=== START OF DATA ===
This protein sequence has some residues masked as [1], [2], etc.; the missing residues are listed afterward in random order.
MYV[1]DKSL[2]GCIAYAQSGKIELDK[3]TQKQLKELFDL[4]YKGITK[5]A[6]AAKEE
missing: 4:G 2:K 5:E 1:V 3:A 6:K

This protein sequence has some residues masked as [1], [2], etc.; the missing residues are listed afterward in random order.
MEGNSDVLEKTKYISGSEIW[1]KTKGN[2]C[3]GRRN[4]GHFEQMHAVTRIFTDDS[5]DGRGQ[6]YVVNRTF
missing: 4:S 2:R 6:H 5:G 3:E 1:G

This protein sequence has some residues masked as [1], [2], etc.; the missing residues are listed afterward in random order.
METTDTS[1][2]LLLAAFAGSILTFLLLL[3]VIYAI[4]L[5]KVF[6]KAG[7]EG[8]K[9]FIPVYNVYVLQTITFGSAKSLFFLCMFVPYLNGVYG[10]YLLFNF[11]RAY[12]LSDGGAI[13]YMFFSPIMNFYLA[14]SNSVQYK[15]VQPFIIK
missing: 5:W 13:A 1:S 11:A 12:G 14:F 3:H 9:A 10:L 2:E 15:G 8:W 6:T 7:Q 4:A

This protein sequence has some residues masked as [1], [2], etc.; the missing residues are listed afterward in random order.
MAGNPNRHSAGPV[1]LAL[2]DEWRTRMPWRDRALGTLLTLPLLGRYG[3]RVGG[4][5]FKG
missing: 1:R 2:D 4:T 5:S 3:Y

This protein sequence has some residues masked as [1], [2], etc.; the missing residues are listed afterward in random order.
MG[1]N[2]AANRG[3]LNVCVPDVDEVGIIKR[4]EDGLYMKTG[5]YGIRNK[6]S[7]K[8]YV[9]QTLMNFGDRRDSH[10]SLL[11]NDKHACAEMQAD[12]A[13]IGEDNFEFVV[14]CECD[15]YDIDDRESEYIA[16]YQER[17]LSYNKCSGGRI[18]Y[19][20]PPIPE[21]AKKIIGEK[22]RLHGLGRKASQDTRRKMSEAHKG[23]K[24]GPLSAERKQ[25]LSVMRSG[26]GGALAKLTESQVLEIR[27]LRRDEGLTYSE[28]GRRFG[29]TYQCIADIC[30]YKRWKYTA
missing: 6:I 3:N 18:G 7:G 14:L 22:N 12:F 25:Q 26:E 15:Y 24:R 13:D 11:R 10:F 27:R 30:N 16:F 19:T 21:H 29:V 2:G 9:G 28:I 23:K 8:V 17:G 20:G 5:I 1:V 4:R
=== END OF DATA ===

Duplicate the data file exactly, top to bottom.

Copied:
This protein sequence has some residues masked as [1], [2], etc.; the missing residues are listed afterward in random order.
MYV[1]DKSL[2]GCIAYAQSGKIELDK[3]TQKQLKELFDL[4]YKGITK[5]A[6]AAKEE
missing: 4:G 2:K 5:E 1:V 3:A 6:K

This protein sequence has some residues masked as [1], [2], etc.; the missing residues are listed afterward in random order.
MEGNSDVLEKTKYISGSEIW[1]KTKGN[2]C[3]GRRN[4]GHFEQMHAVTRIFTDDS[5]DGRGQ[6]YVVNRTF
missing: 4:S 2:R 6:H 5:G 3:E 1:G

This protein sequence has some residues masked as [1], [2], etc.; the missing residues are listed afterward in random order.
METTDTS[1][2]LLLAAFAGSILTFLLLL[3]VIYAI[4]L[5]KVF[6]KAG[7]EG[8]K[9]FIPVYNVYVLQTITFGSAKSLFFLCMFVPYLNGVYG[10]YLLFNF[11]RAY[12]LSDGGAI[13]YMFFSPIMNFYLA[14]SNSVQYK[15]VQPFIIK
missing: 5:W 13:A 1:S 11:A 12:G 14:F 3:H 9:A 10:L 2:E 15:G 8:W 6:T 7:Q 4:A

This protein sequence has some residues masked as [1], [2], etc.; the missing residues are listed afterward in random order.
MAGNPNRHSAGPV[1]LAL[2]DEWRTRMPWRDRALGTLLTLPLLGRYG[3]RVGG[4][5]FKG
missing: 1:R 2:D 4:T 5:S 3:Y

This protein sequence has some residues masked as [1], [2], etc.; the missing residues are listed afterward in random order.
MG[1]N[2]AANRG[3]LNVCVPDVDEVGIIKR[4]EDGLYMKTG[5]YGIRNK[6]S[7]K[8]YV[9]QTLMNFGDRRDSH[10]SLL[11]NDKHACAEMQAD[12]A[13]IGEDNFEFVV[14]CECD[15]YDIDDRESEYIA[16]YQER[17]LSYNKCSGGRI[18]Y[19][20]PPIPE[21]AKKIIGEK[22]RLHGLGRKASQDTRRKMSEAHKG[23]K[24]GPLSAERKQ[25]LSVMRSG[26]GGALAKLTESQVLEIR[27]LRRDEGLTYSE[28]GRRFG[29]TYQCIADIC[30]YKRWKYTA
missing: 6:I 3:N 18:G 7:G 14:L 22:N 12:F 25:Q 26:E 15:Y 24:R 13:D 11:R 10:F 27:R 30:N 16:F 19:T 21:H 29:V 2:G 9:G 28:I 23:K 8:V 17:G 20:G 5:I 1:V 4:R